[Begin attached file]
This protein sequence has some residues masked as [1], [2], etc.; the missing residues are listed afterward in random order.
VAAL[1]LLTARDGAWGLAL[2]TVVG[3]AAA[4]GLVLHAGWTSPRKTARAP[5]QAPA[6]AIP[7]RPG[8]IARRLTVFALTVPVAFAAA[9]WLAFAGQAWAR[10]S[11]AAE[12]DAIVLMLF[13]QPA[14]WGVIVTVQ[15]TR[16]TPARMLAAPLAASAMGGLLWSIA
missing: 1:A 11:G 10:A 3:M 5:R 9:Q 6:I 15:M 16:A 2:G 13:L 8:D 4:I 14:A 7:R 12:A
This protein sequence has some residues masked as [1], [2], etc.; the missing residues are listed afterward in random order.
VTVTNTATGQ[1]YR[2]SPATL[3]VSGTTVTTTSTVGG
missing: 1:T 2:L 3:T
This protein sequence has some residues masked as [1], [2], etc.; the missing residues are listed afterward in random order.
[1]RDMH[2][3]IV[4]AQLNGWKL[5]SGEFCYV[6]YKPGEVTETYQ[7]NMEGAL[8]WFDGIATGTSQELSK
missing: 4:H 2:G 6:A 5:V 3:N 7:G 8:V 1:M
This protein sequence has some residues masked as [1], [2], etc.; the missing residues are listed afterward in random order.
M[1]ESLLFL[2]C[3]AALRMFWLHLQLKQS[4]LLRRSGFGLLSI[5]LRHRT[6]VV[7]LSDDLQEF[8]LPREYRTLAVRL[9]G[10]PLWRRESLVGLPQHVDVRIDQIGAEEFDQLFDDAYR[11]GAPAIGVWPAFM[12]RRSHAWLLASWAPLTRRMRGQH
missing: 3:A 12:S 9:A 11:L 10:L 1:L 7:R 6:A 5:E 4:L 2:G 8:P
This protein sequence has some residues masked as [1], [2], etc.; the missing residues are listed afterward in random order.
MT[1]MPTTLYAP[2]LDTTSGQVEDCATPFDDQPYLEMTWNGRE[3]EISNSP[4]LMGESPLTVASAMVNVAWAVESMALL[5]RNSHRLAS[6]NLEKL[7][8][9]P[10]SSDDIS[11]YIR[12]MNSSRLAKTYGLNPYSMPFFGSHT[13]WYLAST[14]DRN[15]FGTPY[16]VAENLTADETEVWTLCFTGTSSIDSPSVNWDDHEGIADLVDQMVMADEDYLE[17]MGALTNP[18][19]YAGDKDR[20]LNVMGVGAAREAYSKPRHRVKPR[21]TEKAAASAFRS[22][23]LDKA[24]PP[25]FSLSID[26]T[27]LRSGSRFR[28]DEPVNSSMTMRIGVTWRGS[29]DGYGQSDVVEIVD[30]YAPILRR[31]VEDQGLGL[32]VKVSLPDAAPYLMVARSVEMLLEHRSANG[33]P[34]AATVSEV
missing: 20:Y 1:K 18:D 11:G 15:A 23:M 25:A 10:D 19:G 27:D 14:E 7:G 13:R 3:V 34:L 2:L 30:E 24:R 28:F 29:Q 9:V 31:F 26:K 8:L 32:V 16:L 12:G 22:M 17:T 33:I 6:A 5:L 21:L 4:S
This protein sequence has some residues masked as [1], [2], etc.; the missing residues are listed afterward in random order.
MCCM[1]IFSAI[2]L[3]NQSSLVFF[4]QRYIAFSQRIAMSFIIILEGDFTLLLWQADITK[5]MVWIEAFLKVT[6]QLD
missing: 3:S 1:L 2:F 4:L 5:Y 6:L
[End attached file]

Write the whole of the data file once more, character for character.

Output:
This protein sequence has some residues masked as [1], [2], etc.; the missing residues are listed afterward in random order.
VAAL[1]LLTARDGAWGLAL[2]TVVG[3]AAA[4]GLVLHAGWTSPRKTARAP[5]QAPA[6]AIP[7]RPG[8]IARRLTVFALTVPVAFAAA[9]WLAFAGQAWAR[10]S[11]AAE[12]DAIVLMLF[13]QPA[14]WGVIVTVQ[15]TR[16]TPARMLAAPLAASAMGGLLWSIA
missing: 1:A 11:G 10:A 3:M 5:R 9:Q 6:I 15:M 16:A 2:G 13:L 8:D 4:I 14:A 7:R 12:A
This protein sequence has some residues masked as [1], [2], etc.; the missing residues are listed afterward in random order.
VTVTNTATGQ[1]YR[2]SPATL[3]VSGTTVTTTSTVGG
missing: 1:T 2:L 3:T
This protein sequence has some residues masked as [1], [2], etc.; the missing residues are listed afterward in random order.
[1]RDMH[2][3]IV[4]AQLNGWKL[5]SGEFCYV[6]YKPGEVTETYQ[7]NMEGAL[8]WFDGIATGTSQELSK
missing: 4:H 2:G 6:A 5:V 3:N 7:G 8:V 1:M
This protein sequence has some residues masked as [1], [2], etc.; the missing residues are listed afterward in random order.
M[1]ESLLFL[2]C[3]AALRMFWLHLQLKQS[4]LLRRSGFGLLSI[5]LRHRT[6]VV[7]LSDDLQEF[8]LPREYRTLAVRL[9]G[10]PLWRRESLVGLPQHVDVRIDQIGAEEFDQLFDDAYR[11]GAPAIGVWPAFM[12]RRSHAWLLASWAPLTRRMRGQH
missing: 3:A 12:S 9:A 11:L 10:L 1:L 7:R 6:A 5:E 4:L 2:G 8:P
This protein sequence has some residues masked as [1], [2], etc.; the missing residues are listed afterward in random order.
MT[1]MPTTLYAP[2]LDTTSGQVEDCATPFDDQPYLEMTWNGRE[3]EISNSP[4]LMGESPLTVASAMVNVAWAVESMALL[5]RNSHRLAS[6]NLEKL[7][8][9]P[10]SSDDIS[11]YIR[12]MNSSRLAKTYGLNPYSMPFFGSHT[13]WYLAST[14]DRN[15]FGTPY[16]VAENLTADETEVWTLCFTGTSSIDSPSVNWDDHEGIADLVDQMVMADEDYLE[17]MGALTNP[18][19]YAGDKDR[20]LNVMGVGAAREAYSKPRHRVKPR[21]TEKAAASAFRS[22][23]LDKA[24]PP[25]FSLSID[26]T[27]LRSGSRFR[28]DEPVNSSMTMRIGVTWRGS[29]DGYGQSDVVEIVD[30]YAPILRR[31]VEDQGLGL[32]VKVSLPDAAPYLMVARSVEMLLEHRSANG[33]P[34]AATVSEV
missing: 20:Y 1:K 18:D 11:G 15:A 23:M 25:A 10:D 19:G 27:D 14:E 7:G 13:R 3:V 34:L 2:L 30:E 24:R 28:F 29:Q 9:V 31:F 26:K 8:L 32:V 16:L 12:G 22:M 17:T 33:I 6:A 5:L 21:L 4:S
This protein sequence has some residues masked as [1], [2], etc.; the missing residues are listed afterward in random order.
MCCM[1]IFSAI[2]L[3]NQSSLVFF[4]QRYIAFSQRIAMSFIIILEGDFTLLLWQADITK[5]MVWIEAFLKVT[6]QLD
missing: 3:S 1:L 2:F 4:L 5:Y 6:L